The Ministry of Public Health in Thailand has confirmed the country’s 24th human case, and 16th fatality, from bird flu.
A 27-year-old man died from the disease this week. This is the country’s second case of H5N1 avian influenza infection, and second fatality, within the past two weeks, following the death of a 17-year-old boy late last month.
These cases follow an 8-month period in which no human cases were reported in the country.
Deputy prime minister Suchai Chareonratanakul has urged the public not to be put off by the disease and told them to continue consuming eggs and chicken – as long as they are well cooked.
Many countries around the world have banned raw poultry imports from Thailand since the first outbreak more than two years ago.
But Thailand has managed to adapt its industry to work around the bans, and is still the world’s fourth-largest exporter of chicken with overseas sales rebounding.
Thailand’s biggest poultry exporter said declining domestic prices for chicken are to blame for a sharp drop in profits, insisting ongoing fears over bird flu had not affected its overall business.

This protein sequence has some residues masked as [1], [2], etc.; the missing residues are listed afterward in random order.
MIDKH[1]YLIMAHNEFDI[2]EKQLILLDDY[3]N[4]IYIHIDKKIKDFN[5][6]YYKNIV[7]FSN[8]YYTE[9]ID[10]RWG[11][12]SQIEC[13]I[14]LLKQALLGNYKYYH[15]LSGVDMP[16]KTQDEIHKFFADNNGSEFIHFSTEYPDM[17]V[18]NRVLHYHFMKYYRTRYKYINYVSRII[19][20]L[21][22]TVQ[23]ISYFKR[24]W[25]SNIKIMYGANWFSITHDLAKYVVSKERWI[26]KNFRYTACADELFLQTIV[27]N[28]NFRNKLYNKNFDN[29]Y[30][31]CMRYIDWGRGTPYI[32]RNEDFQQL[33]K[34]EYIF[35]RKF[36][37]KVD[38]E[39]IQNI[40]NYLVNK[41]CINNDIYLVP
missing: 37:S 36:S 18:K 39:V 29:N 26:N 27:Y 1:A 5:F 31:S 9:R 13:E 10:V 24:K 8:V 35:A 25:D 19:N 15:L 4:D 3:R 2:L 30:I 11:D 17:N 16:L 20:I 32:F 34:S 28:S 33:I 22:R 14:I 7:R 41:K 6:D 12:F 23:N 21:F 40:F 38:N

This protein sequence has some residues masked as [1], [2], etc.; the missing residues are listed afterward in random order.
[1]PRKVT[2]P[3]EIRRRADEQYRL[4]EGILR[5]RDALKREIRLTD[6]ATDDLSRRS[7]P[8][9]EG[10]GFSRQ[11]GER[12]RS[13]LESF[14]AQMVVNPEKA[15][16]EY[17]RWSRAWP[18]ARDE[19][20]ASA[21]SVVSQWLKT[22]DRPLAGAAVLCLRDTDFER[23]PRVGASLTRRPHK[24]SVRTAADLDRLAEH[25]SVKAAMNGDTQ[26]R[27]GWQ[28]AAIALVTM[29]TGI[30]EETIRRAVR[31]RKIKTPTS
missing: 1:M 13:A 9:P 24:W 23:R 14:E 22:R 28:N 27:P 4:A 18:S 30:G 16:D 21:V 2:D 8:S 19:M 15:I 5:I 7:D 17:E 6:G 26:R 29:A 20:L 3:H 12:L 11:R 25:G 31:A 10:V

Charoen Pokphand Foods (CPF) reported its second quarter earnings fell 63 percent due to declining domestic prices and a weak performance by its Turkish subsidiary.
But during a tour of one of CPF’s processing plants outside Bangkok, company officials insisted that it had overhauled its operation to make its exports safe from bird flu, even if the country suffers new outbreaks.
Chanchai Waimaleongora-ek, CPF’s vice president for corporate research and development, said that’s because the company has turned its focus to exporting cooked chicken, which poses no bird flu risk and is not banned.